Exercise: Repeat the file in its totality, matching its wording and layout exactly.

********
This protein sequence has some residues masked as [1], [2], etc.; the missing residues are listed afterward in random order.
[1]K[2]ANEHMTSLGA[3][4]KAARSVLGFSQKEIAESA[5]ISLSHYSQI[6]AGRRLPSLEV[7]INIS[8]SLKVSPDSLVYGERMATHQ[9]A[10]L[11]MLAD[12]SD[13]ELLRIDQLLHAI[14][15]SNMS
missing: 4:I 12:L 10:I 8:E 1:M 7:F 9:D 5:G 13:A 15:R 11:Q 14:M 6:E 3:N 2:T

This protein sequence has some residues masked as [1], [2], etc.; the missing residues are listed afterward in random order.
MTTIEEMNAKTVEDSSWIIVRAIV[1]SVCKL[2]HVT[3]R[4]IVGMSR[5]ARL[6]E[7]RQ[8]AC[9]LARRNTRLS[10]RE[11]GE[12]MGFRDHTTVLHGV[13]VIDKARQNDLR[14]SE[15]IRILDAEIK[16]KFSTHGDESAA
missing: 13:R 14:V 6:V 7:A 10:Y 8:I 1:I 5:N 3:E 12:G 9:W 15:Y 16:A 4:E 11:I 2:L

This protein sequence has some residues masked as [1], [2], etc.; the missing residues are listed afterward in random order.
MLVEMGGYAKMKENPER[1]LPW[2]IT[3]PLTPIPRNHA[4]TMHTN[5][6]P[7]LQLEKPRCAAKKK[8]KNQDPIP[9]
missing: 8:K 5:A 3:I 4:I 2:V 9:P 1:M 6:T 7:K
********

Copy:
This protein sequence has some residues masked as [1], [2], etc.; the missing residues are listed afterward in random order.
[1]K[2]ANEHMTSLGA[3][4]KAARSVLGFSQKEIAESA[5]ISLSHYSQI[6]AGRRLPSLEV[7]INIS[8]SLKVSPDSLVYGERMATHQ[9]A[10]L[11]MLAD[12]SD[13]ELLRIDQLLHAI[14][15]SNMS
missing: 4:I 12:L 10:I 8:E 1:M 7:F 9:D 5:G 13:A 15:R 11:Q 14:M 6:E 3:N 2:T

This protein sequence has some residues masked as [1], [2], etc.; the missing residues are listed afterward in random order.
MTTIEEMNAKTVEDSSWIIVRAIV[1]SVCKL[2]HVT[3]R[4]IVGMSR[5]ARL[6]E[7]RQ[8]AC[9]LARRNTRLS[10]RE[11]GE[12]MGFRDHTTVLHGV[13]VIDKARQNDLR[14]SE[15]IRILDAEIK[16]KFSTHGDESAA
missing: 13:R 14:V 6:V 7:A 10:Y 8:I 1:I 5:N 3:E 12:G 9:W 15:Y 16:A 4:E 11:I 2:L

This protein sequence has some residues masked as [1], [2], etc.; the missing residues are listed afterward in random order.
MLVEMGGYAKMKENPER[1]LPW[2]IT[3]PLTPIPRNHA[4]TMHTN[5][6]P[7]LQLEKPRCAAKKK[8]KNQDPIP[9]
missing: 8:K 5:A 3:I 4:I 2:V 9:P 1:M 6:T 7:K